# 3D perfectly elastic collision between two points

There is a high probability, I think, that this question is a duplicate of some other question ... but to may knowledge, it hasn't been posed in this exact manner:

Assume we have 2 points, $$P_1$$ and $$P_2$$, of mass $$m_1$$ and $$m_2$$ in a world coordinate system $$(O, \vec{i}_0, \vec{j}_0, \vec{k}_0)$$. The point $$P_1$$ is moving with the constant velocity $$\begin{bmatrix} v_{x1i}\\ v_{y1i}\\ v_{z1i}\end{bmatrix}$$ while the point $$P_2$$ is stationary. The point $$P_1$$ undergoes a perfectly elastic collision with $$P_2$$. How will these two points move after the collision?

## My attempt

This problem is about the conservation of linear momentum: therefore the momentum of the system formed by these two points remains constant. Before the collision the momentum of the system is: $$\vec{P}_{init} = m_1\cdot \begin{bmatrix} v_{x1i}\\ v_{y1i}\\ v_{z1i}\end{bmatrix} + m_2 \cdot \begin{bmatrix} 0\\0\\0\end{bmatrix}$$

After the collision, the linear momentum of the system is: $$\vec{P}_{fin} = m_1\cdot \begin{bmatrix} v_{x1f}\\ v_{y1f}\\ v_{z1f}\end{bmatrix} + m_2 \cdot \begin{bmatrix} v_{x2f}\\v_{y2f}\\v_{z2f}\end{bmatrix}$$ The unknows are $$v_{x1f}, v_{y1f}, v_{z1f}, v_{x2f}, v_{y2f}, v_{z2f}$$. But we have only three equations $$\vec{P}_{init} = \vec{P}_{fin}$$ and six unknowns ... One can also use the law of conservation of energy to obtain another equation: $$\frac{m_1}{2} \cdot \left(v_{x1i}^2 + v_{y1i}^2 + v_{z1i}^2\right) = \frac{m_1}{2}\cdot \left( v_{x1f}^2+v_{y1f}^2+v_{z1f}^2\right) + \frac{m_2}{2}\cdot \left( v_{x2f}^2+v_{y2f}^2+v_{z2f}^2\right)$$ but there are still only four equations and six variables ...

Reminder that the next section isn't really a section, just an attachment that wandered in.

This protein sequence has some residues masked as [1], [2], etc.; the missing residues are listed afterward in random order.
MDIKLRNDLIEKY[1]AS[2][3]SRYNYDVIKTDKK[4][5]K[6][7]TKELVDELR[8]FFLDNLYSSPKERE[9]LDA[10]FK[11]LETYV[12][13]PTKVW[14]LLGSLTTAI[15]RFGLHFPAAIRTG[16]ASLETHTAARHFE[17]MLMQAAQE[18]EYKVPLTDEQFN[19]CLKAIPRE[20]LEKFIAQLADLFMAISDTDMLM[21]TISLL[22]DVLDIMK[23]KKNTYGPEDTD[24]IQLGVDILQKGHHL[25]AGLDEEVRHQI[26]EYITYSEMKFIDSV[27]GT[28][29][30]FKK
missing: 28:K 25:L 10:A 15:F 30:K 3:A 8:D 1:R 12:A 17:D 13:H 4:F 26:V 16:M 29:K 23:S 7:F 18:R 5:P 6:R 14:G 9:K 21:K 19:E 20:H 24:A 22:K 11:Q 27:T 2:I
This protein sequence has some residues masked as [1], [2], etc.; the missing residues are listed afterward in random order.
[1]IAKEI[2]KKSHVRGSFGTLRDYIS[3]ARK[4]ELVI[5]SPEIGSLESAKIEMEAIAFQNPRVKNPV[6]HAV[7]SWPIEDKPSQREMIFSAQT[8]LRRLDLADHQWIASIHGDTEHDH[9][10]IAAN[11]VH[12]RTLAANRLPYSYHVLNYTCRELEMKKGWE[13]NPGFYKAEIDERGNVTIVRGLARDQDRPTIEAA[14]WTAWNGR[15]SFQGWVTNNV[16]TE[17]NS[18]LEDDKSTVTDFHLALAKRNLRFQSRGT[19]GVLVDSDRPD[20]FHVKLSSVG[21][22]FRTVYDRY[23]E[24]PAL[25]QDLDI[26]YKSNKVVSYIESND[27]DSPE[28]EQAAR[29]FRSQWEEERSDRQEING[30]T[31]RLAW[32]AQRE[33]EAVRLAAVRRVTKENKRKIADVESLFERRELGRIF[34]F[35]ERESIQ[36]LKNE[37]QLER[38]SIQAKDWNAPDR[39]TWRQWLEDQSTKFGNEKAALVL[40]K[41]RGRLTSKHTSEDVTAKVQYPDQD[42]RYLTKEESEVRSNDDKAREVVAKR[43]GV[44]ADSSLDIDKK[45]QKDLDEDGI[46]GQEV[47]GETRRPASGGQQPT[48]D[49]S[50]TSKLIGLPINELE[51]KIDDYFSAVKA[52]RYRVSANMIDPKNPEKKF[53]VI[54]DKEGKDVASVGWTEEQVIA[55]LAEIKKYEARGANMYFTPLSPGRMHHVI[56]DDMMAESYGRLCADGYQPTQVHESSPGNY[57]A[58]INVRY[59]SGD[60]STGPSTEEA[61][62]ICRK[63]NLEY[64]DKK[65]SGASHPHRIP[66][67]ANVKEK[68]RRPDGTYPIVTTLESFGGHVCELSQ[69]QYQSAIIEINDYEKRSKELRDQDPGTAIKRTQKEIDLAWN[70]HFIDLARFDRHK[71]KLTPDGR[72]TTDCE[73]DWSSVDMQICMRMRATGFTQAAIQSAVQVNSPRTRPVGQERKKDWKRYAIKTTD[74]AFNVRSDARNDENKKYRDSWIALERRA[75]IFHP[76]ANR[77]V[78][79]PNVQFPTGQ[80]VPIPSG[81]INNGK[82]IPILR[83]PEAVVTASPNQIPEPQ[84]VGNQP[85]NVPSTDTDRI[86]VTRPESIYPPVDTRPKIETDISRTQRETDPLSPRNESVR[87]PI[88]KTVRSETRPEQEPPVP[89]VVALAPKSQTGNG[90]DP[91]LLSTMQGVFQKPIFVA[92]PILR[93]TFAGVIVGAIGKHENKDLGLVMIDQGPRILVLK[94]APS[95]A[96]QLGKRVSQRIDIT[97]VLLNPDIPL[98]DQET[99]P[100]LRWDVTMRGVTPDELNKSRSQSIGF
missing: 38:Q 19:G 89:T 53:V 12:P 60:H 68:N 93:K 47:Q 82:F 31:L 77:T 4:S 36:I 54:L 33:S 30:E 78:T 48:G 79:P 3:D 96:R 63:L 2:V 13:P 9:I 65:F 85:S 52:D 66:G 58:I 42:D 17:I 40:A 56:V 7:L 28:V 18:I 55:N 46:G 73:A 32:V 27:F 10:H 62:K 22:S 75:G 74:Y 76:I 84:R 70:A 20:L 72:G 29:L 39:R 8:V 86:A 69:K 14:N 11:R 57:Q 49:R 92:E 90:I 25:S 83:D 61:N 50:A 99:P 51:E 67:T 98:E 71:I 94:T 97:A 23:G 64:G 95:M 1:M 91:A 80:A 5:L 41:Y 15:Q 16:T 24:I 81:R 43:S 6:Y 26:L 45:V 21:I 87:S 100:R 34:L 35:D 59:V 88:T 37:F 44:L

• Largely a duplicate of this: physics.stackexchange.com/q/453393 I think – jacob1729 Jan 21 '19 at 13:45
• If you know the exact direction in which the balls will move after the collision, assume that to be the x-axis. – Harshit Joshi Jan 21 '19 at 15:31
• Your problem will then be reduced to solving two variables with two equations. You can then write it using the original coordinate system. – Harshit Joshi Jan 21 '19 at 15:41
• However if you really want to solve using this method, you can get some equations by using the fact that the velocities of both the bodies will be along the line of contact. All the components perpendicular to this will be zero. – Harshit Joshi Jan 21 '19 at 15:45